The sporadic ramblings of Emily C. A. Snyder - devoted to God, theatre, writing, and much randominity.

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Location: New York, New York, United States

Artistic Director and Co-Founder of TURN TO FLESH PRODUCTIONS. | Author of "Nachtstürm Castle," "Niamh and the Hermit." | Playwright: "Cupid and Psyche," "Math for Actors." | Classical director and educator.

Sunday, May 22, 2011

As You Like It: Characters

Who knows how accurate my ideas of the characters will be by the time we get to August! But this is what I'm thinking of re: each of the characters in As You Like It.

  • Rosalind

    Rosalind is hyper-intelligent, but shy and very skittish when she is usurped by her uncle, Duke Frederick. When she first sees Orlando, she is immediately smitten by him, perhaps seeing in him something of her own plight. However, she is almost unable to stand up for herself when confronted with banishment or death by her uncle, and relies upon her worldly cousin, Celia, to assist her in running away to the forest. Once in the forest, freed from the court, freed even from her own identity as the daughter of one Duke or the captive-niece of another, freed to take on the role of "Ganymede" a young boy who thinks very little of romantic notions of love, Rosalind comes into her true strength. However, like those who wear a character mask too long, she falls into the danger of becoming too like the disdainful Ganymede, and it takes the near-death of Orlando to shake her out of her play-acting.

    Of all the characters, she is affected most by her journey "into the woods." All her strengths might also be her vices. Being so long controlled, at first she seeks to control Orlando by dictating the terms of their courtship; since she is in disguise as a boy, she can stop his kisses; since she feels freed from everything in civility, she tries to strong arm Celia into marrying them even while she's dressed as Ganymede; since she is finally free to speak her mind, she finds herself suddenly pursued by Phebe whom she disdains; since she is free to be a man, she begins to hate women, and therefore is in danger of hating herself. However, Orlando calls Rosalind back to herself, happy to join in the chaste game of courtship until it ceases to be a game, at which point he calls her back to femininity. Celia steps back from being Rosalind's all-in-all to allow Rosalind to join herself to a husband and begin a new life. Jacques warns her of the dangers of being too melancholy. Duke Senior gives over all of his lands to his daughter for her to rule, having taken what is good from both worlds, from both regimes, and to bring them together in a new, true, good and honest rule.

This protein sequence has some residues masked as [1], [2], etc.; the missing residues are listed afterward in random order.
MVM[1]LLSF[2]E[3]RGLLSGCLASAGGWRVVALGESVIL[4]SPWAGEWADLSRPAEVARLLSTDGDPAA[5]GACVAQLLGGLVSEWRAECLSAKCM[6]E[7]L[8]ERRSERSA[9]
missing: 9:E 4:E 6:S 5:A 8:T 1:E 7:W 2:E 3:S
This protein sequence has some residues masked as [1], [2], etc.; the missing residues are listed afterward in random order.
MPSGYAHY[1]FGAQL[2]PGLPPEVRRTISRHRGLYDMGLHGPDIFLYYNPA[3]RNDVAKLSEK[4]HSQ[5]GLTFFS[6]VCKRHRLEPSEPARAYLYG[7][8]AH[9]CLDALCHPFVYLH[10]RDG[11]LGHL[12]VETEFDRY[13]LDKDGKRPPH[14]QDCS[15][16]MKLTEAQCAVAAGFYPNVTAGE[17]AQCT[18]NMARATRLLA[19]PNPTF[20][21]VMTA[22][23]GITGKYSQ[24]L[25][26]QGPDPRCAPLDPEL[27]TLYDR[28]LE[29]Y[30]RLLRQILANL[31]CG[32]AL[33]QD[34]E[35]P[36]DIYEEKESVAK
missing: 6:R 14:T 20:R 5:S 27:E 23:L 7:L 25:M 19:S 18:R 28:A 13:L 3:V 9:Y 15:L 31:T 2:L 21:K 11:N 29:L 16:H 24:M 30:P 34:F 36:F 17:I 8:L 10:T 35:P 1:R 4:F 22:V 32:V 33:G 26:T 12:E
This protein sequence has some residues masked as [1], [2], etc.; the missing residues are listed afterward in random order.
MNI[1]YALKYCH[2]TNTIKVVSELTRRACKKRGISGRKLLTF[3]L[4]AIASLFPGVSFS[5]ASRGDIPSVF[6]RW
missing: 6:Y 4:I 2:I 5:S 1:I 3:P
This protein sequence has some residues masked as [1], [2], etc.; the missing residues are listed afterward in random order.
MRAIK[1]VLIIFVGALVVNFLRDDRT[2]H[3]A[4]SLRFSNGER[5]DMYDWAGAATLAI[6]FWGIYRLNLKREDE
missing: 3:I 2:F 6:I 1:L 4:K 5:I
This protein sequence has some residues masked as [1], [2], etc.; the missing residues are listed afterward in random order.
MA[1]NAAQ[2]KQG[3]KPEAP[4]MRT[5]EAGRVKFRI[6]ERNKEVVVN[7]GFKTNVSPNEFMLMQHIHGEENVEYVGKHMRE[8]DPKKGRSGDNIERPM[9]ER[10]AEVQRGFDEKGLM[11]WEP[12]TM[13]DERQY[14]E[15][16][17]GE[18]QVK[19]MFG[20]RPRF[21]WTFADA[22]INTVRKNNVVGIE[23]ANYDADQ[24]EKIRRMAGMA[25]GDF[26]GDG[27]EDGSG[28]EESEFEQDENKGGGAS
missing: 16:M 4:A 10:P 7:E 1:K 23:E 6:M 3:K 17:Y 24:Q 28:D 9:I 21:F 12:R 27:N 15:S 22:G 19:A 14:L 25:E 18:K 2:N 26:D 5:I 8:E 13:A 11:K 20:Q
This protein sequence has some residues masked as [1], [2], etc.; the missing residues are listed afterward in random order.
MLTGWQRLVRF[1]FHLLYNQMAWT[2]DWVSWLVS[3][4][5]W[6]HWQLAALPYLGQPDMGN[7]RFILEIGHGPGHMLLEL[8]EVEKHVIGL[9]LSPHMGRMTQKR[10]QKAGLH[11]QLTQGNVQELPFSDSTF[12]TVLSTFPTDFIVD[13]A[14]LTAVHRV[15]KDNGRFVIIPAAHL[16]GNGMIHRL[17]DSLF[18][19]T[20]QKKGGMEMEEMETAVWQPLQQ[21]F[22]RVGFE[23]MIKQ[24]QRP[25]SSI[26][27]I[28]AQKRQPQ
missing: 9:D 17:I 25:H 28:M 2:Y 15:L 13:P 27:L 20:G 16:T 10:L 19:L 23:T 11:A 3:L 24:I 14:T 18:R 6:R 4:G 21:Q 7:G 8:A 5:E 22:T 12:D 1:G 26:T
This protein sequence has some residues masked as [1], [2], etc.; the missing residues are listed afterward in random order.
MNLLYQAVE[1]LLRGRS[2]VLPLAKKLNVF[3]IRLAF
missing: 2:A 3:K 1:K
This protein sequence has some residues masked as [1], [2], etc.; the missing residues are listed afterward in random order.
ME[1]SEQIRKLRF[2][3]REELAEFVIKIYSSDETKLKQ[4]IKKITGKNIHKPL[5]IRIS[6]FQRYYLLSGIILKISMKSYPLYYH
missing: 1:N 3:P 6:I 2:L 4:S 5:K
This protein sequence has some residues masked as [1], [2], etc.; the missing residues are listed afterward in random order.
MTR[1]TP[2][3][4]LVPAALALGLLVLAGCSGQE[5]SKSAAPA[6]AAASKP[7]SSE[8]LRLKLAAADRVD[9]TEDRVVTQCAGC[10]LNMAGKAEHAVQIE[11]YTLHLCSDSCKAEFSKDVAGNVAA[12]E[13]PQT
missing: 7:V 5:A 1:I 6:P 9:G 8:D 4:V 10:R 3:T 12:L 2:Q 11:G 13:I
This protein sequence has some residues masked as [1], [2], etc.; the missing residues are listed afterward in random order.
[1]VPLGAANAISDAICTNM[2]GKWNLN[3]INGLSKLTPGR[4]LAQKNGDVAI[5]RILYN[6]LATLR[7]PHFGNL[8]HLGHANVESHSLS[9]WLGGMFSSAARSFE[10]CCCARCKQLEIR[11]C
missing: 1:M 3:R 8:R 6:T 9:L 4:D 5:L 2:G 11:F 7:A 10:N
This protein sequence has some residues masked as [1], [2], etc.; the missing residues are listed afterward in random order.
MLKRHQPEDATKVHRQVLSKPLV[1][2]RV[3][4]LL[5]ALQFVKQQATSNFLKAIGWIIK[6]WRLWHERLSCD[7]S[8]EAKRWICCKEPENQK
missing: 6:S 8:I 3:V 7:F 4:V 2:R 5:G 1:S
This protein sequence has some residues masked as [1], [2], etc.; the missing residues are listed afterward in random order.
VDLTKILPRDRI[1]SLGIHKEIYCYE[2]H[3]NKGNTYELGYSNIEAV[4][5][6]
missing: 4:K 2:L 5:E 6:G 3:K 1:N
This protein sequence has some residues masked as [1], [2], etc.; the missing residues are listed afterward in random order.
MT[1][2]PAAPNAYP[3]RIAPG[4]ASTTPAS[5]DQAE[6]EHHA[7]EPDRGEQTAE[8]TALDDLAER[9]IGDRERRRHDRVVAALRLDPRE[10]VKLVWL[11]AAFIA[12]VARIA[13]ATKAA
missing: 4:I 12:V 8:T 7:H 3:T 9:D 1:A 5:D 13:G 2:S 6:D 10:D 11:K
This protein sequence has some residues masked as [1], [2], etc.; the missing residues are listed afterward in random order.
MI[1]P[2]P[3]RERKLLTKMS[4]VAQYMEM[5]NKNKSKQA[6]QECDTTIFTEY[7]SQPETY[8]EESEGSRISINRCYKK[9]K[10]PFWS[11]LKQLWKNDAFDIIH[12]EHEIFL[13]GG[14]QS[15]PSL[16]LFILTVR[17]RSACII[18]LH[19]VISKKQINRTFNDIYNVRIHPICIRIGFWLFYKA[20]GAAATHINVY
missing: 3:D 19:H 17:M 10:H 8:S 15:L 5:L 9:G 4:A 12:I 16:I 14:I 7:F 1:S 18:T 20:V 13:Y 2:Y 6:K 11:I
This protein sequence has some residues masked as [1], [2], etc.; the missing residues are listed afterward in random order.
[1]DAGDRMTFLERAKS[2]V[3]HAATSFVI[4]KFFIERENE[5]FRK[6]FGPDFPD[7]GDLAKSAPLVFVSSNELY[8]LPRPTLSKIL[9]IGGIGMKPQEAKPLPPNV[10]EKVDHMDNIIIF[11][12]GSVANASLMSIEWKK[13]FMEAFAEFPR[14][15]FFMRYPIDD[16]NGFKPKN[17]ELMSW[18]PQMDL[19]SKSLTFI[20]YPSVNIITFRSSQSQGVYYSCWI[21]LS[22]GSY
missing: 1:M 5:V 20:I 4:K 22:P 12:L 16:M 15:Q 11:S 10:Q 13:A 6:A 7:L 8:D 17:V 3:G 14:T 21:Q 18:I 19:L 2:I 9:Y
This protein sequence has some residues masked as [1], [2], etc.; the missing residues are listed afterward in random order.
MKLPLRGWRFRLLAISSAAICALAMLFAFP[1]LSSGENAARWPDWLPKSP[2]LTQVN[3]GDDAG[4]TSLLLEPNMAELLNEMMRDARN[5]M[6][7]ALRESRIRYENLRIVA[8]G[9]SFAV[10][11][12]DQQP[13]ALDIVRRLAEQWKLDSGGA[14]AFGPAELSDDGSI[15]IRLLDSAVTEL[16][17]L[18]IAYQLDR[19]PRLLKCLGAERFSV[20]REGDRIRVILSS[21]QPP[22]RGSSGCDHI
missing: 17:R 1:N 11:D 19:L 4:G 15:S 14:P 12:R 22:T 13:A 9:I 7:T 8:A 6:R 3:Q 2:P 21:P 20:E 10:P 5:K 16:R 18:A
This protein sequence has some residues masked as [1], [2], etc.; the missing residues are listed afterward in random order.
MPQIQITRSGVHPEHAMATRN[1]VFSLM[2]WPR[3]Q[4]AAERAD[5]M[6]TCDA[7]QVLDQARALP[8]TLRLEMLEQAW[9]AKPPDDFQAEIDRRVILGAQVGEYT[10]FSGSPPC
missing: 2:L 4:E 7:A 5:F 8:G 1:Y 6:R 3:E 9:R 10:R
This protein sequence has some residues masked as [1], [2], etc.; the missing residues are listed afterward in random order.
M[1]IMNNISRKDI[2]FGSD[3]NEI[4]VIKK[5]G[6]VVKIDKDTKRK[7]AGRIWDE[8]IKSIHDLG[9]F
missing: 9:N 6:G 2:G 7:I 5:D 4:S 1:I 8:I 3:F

• Orlando

    When Duke Senior is dispossessed by his brother, so is Orlando. He chafes under his sudden servility (he's sort of "Cinderella-ed"), and although he'd much prefer to be a poet and a scholar, he has to learn to survive in a harsh and violent world. At first, he tries to do so by becoming harsh and violent himself, besting his brother Oliver and then the court wrestler, Charles, in physical matches. As soon as he meets Rosalind, however, he is undone and the true inner poet is revealed.